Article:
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Helen Farr

Maritime Archaeologist, University of Southampton


Career & Education - selected:
- Associate Professor in Archaeology, University of Southampton
- HSE commercial diver
- Fastest female Remote Operated Vehicle Pilot
- Editorial board member, Journal of Maritime Archaeology
- Associate Investigator of the ARC Centre for Excellence for Australian Biodiversity and Heritage (CABAH)
- Co-chair, UNESCO UNITWIN Network for Underwater Archaeology
- Previously, Co-investigator on Black Sea MAP
- Previously, Interdisciplinary lectureship, Southampton Marine and Maritime Institute
- Previously, Fellowship, McDonald Institute for Archaeological Research
- Previously, Post-doctoral position, Cambridge University
- PhD, Cambridge University

Awards & Recognitions - selected:
- 2019 Elected Fellow, Society of Antiquaries of London
- 2017 European Research Council Horizon 2020 award and research grant winner (2018-2023) for the ACROSS project
- 2009 Leverhulme Early Career Research Fellowship, Southampton University


I'm a lecturer in Maritime Archaeology at the University of Southampton, this means that part of my time is spent teaching and the rest is doing research. For me, specifically, this means studying the earliest evidence for seafaring (at least 50,000 years ago!) and to understand this, I have to understand the changing land and seascapes of the planet, so I study sea-level rise, palaeogeography - where the coasts were, what were islands and what were not etc. Geography has changed a lot in the last 50,000 years, so to understand the nature of human dispersal around the globe, we need to understand the landscape and seascape through which our ancestors travelled. At present my work focuses on studying the first crossing of people from the Sunda shelf (modern day Island South East Asia) to Sahul (modern Australasia). Most of this work is done using pre-collected seismic data from the oil and gas industry, which is examined alongside sea-level data, and cores where available, and studied alongside hydrodynamic models of ocean tides and currents and archaeogenetic data, and the archaeology of course! When this is viewed together it helps to elucidate the potential routes and seafaring technology that would have been needed to make voyages by boat across to Sahul. This creates potential narratives of arrival that can sit alongside those of Indigenous oral traditions. In this way, Maritime Archaeology blends science with social science and humanities. This is where Archaeology becomes current, relevant and political.

Maritime Archaeology has enabled me to work in many places around the world, an interest in submerged landscapes and early seafaring led to my involvement as an expert and co-I of the Black Sea Maritime Archaeology Project. In addition to studying the changing Black Sea basin through time, we discovered over 60 shipwrecks with amazing preservation in 2000 metres of water. Even though I am a commercial diver these were far too deep for us to dive on so we used ROVs (Remote Operated Vehicles). I believe I still hold the record for fastest female ROV pilot.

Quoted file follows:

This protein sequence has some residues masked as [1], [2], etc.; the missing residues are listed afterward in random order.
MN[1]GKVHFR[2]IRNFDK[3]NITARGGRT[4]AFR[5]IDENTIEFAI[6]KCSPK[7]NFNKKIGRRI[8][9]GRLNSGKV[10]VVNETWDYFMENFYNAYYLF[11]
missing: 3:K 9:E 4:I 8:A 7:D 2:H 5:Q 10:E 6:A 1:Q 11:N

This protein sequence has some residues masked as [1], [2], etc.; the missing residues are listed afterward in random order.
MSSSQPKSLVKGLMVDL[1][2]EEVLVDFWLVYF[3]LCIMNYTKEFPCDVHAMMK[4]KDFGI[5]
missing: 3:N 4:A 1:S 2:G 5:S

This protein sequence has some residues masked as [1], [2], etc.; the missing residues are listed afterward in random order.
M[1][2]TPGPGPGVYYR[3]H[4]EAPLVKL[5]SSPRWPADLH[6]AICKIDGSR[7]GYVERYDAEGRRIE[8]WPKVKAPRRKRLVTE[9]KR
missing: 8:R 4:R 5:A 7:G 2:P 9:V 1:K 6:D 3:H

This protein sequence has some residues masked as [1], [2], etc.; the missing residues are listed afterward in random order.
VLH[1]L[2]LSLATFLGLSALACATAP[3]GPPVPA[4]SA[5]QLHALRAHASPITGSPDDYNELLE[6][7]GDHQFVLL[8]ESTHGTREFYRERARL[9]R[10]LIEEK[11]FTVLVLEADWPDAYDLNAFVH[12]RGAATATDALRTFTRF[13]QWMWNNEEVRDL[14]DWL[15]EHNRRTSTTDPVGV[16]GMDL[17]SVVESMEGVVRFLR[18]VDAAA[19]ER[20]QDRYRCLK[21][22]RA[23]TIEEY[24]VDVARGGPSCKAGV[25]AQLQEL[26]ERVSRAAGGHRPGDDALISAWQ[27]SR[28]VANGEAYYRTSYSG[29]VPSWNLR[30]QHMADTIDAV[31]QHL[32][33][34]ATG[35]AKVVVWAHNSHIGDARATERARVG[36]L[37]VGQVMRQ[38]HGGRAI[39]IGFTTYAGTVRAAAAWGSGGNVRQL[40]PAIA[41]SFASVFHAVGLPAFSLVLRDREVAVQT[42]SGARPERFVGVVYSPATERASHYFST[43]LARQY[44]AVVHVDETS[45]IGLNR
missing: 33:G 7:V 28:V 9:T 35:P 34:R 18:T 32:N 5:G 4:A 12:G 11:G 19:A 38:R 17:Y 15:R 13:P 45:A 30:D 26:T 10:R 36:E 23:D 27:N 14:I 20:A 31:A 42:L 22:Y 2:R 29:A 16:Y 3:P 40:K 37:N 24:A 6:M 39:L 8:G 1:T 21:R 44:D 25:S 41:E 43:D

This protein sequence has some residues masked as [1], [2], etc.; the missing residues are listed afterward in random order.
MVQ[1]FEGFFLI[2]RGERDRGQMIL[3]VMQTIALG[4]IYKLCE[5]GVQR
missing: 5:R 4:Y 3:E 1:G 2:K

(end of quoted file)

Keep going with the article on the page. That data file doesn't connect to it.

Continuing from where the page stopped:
As a child I was inspired by Indiana Jones and various stories of archaeology and treasure. However, I planned to go to University to study primates. Aged 16, I was inspired by the work of Dame Jane Goodall and the iconic images of her working with the chimps in Africa. I decided to study Archaeology and Anthropology so that I could follow in her footsteps with an aim to study orangutans in Borneo. However, at some point in my first year I started learning about early human developments, and I saw the famous cave paintings in Lascaux in France and knew that I wanted to study archaeology instead. At this point I was also a keen sailor and diver and realised that there was a growing interest in preservation underwater, so this was the route I decided to focus on.


It [is] ok to study what [you are] interested in and not to worry about conforming to a particular template of subjects.



I wish I had just known that it was ok to study what I was interested in and not to have worried about conforming to a particular template of subjects. Particularly that it is ok to combine Arts and Science subjects- in fact, it is great to do so! So many skills in thinking and writing and the breadth we gain from studying the Arts and Humanities can really enrich our Science.


STEM encourages us to keep questioning and probing, to keep asking why and how and when. I still get a sense of excitement from my research, the thrill of discovering something new, or of thinking about something in a new way in order to progress our understanding about the world, even incrementally, just a tiny bit!


Feel inspired and do it!


Honor Frost (a pioneer in maritime archaeology and one of the earliest divers to use SCUBA) used to say she could judge how deep she was diving by the colour of her nail polish! (Red light is absorbed first with depth).
I love that she was a scientist, a pioneering woman in a man's world, and was still glamorous! I find this inspiring. You do not have to fit someone else's mould, you can just be yourself.

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